Conclusion– based on your discussion, form a fair and a balanced conclusion on the given issue.


  • India has historically fared poorly on child nutrition indicators and has been plagued by periodical waves of malnutrition-related deaths in tribal areas. 
  • With 17 per cent of the world’s population, India is home to a quarter of the world’s hungry. The dismal health of Indian women and children is primarily due to lack of food security. 

Poshan Abhiyan :-

  • National Nutrition Mission, launched recently now christened POSHAN (Modi’s overarching scheme for holistic nourishment) Abhiyaan aims to drastically reduce the prevailing high incidence of malnutrition, stunted growth and anaemia.
  • The intention is to do this through convergence, mass movements and leveraging technology.
  • Anganwadi workers (AWWs) are required to feed in details of the beneficiaries and monitor their growth in real time during pregnancy, as well as height and weight of the child once born, in the mobile phones given to them and follow up with SMS alerts to those who are at risk.
  • It is to ensure that malnutrition doesn’t affect children’s cognitive development or physical growth.
  • The initiative seeks to reduce the level of stunting, undernutrition and low birth weight by 2% each, and anaemia by 3%.
  • The programme aims to ensure service delivery and interventions by use of technology, behavioural change and lays down specific targets to be achieved over the next few years. 
  • To ensure a holistic approach, all 36 states/UTs and districts will be covered in a phased manner. More than 10 crore people will be benefitted by this programme. 
  • Ministry of Women and Child Development is the nodal ministry for anchoring overall 

How POSHAN abhiyan tackles malnutrition:-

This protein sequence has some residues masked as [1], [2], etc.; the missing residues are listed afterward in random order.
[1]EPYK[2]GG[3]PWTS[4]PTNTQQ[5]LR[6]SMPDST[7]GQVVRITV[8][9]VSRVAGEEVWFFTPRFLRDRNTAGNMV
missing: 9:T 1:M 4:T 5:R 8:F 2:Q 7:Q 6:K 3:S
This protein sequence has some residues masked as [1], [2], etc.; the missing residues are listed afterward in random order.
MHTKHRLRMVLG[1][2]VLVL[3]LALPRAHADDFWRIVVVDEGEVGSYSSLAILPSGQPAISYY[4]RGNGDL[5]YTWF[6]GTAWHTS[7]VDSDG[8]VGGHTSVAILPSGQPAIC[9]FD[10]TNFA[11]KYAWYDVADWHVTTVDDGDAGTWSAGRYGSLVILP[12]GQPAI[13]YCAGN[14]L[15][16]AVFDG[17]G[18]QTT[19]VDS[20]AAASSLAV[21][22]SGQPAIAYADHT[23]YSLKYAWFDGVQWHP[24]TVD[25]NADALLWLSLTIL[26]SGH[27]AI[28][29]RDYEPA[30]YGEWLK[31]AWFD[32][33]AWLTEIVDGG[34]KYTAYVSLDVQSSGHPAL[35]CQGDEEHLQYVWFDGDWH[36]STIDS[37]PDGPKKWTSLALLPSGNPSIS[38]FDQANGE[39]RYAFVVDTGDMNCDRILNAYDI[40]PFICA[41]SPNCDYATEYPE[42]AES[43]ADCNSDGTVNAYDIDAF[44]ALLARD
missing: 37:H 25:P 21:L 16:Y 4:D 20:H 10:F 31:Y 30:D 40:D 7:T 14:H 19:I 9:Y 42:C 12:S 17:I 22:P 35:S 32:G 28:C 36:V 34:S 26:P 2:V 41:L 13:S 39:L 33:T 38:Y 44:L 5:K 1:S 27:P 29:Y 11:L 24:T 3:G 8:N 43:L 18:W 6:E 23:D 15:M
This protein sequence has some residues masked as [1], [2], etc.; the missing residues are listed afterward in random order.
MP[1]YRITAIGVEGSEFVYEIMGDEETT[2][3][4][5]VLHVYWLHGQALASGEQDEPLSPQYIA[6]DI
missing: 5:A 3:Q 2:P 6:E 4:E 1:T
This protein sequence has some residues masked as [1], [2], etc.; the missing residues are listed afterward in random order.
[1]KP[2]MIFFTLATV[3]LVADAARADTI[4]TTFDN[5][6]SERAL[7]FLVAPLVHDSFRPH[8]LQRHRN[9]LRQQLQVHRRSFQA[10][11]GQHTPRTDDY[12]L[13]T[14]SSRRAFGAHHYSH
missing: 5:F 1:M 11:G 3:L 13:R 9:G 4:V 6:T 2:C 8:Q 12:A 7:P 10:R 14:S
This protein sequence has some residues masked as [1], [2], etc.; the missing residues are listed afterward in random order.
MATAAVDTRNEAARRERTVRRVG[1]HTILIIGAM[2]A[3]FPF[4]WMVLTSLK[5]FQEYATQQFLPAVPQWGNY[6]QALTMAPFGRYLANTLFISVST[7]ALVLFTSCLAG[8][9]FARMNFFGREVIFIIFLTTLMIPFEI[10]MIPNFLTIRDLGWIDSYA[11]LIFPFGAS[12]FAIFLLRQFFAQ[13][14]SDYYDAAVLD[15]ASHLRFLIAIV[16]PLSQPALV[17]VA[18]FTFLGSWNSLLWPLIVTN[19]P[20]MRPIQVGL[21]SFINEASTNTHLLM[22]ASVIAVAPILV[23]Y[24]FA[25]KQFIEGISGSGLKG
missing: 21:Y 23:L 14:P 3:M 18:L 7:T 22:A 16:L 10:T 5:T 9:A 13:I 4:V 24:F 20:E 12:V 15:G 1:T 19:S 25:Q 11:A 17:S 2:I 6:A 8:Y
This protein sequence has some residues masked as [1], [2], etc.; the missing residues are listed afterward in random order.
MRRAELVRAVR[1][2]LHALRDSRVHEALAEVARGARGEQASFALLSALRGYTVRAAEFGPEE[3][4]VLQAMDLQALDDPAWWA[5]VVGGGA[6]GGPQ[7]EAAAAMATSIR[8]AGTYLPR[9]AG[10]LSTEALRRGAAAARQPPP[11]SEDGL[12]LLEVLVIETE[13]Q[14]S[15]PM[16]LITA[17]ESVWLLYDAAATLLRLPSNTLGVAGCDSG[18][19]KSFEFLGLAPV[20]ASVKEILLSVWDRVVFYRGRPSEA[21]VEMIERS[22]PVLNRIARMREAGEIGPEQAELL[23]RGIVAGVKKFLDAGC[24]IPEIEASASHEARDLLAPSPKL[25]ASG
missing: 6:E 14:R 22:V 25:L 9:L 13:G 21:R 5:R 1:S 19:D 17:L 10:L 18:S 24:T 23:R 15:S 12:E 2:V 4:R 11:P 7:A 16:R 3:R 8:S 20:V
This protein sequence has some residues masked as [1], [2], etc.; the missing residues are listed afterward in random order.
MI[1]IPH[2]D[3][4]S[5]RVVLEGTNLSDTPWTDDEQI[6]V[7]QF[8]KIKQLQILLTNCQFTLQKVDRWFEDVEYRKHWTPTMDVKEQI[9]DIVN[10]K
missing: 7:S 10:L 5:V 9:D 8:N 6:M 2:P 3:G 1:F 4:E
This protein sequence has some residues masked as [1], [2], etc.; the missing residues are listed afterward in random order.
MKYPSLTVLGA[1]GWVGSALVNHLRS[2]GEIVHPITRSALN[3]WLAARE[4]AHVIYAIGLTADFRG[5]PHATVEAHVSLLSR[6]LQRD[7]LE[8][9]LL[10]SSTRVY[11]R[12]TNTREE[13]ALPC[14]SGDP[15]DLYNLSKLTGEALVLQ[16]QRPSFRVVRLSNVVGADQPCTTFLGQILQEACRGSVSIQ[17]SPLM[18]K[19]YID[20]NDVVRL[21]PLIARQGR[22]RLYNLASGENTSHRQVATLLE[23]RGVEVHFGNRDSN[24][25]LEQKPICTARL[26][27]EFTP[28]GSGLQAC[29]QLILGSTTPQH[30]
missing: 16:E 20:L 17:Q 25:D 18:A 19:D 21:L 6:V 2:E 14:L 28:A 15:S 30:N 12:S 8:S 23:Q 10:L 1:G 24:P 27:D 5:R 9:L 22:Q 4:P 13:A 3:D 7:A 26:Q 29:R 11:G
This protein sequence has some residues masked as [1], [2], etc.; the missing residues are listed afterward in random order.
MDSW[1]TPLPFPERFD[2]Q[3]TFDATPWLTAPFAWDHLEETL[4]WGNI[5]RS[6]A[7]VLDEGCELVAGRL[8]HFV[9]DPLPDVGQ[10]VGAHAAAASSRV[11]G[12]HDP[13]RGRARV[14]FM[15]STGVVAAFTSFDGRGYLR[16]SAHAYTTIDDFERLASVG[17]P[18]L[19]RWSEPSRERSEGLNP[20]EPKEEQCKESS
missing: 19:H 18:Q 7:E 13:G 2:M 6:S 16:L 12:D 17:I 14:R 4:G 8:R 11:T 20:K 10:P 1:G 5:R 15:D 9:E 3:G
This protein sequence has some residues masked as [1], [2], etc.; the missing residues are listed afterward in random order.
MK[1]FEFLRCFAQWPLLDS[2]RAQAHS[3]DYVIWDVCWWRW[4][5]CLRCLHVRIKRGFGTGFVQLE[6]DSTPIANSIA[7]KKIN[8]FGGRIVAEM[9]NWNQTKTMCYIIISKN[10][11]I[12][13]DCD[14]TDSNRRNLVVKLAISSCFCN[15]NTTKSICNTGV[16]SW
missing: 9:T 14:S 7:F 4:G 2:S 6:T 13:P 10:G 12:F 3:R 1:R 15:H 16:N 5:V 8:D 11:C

• Complete approach towards malnutrition:-
    • The programme through use of technology, a targeted approach and convergence strives to reduce the level of stunting, under-nutrition, anaemia and low birth weight in children, also focus on adolescent girls, pregnant women and lactating mothers, thus holistically addressing malnutrition. 
  • It targets to reduce level of under-nutrition and other related problems by ensuring convergence of various nutrition related schemes and provide performance based incentives to states and community nutrition and health workers, facilitating a focus on results.
  • It will monitor and review implementation of all such schemes and utilize existing structural arrangements of line ministries wherever available.
  • Its large component involves gradual scaling-up of the interventions supported by ongoing World Bank assisted Integrated Child Development Services (ICDS) Systems Strengthening and Nutrition Improvement Project (ISSNIP) to all districts in the country by 2022.
  • Union Government has signed $200 million loan agreement with World Bank for National Nutrition Mission (POSHAN Abhiyaan) for 315 districts across all states and union territories.
    • The World Bank loan will be used for improving coverage and quality of ICDS nutrition services to pregnant and lactating women and children under 3 years of age.
    • It will be also used for project in improving skills and capacities of ICDS staff and community nutrition workers, instituting mechanisms of community mobilization and behaviour change communication, strengthening systems of citizen engagement and grievance redress.
    • It will be also used for establishing mobile technology based tools for improved monitoring and management of services for better outreach to beneficiaries during critical 1,000 day window for nutrition impact.
  • POSHAN Convergence Matrix looks at deploying a multi-pronged approach to mobilise the masses towards creating a nutritionally aware society.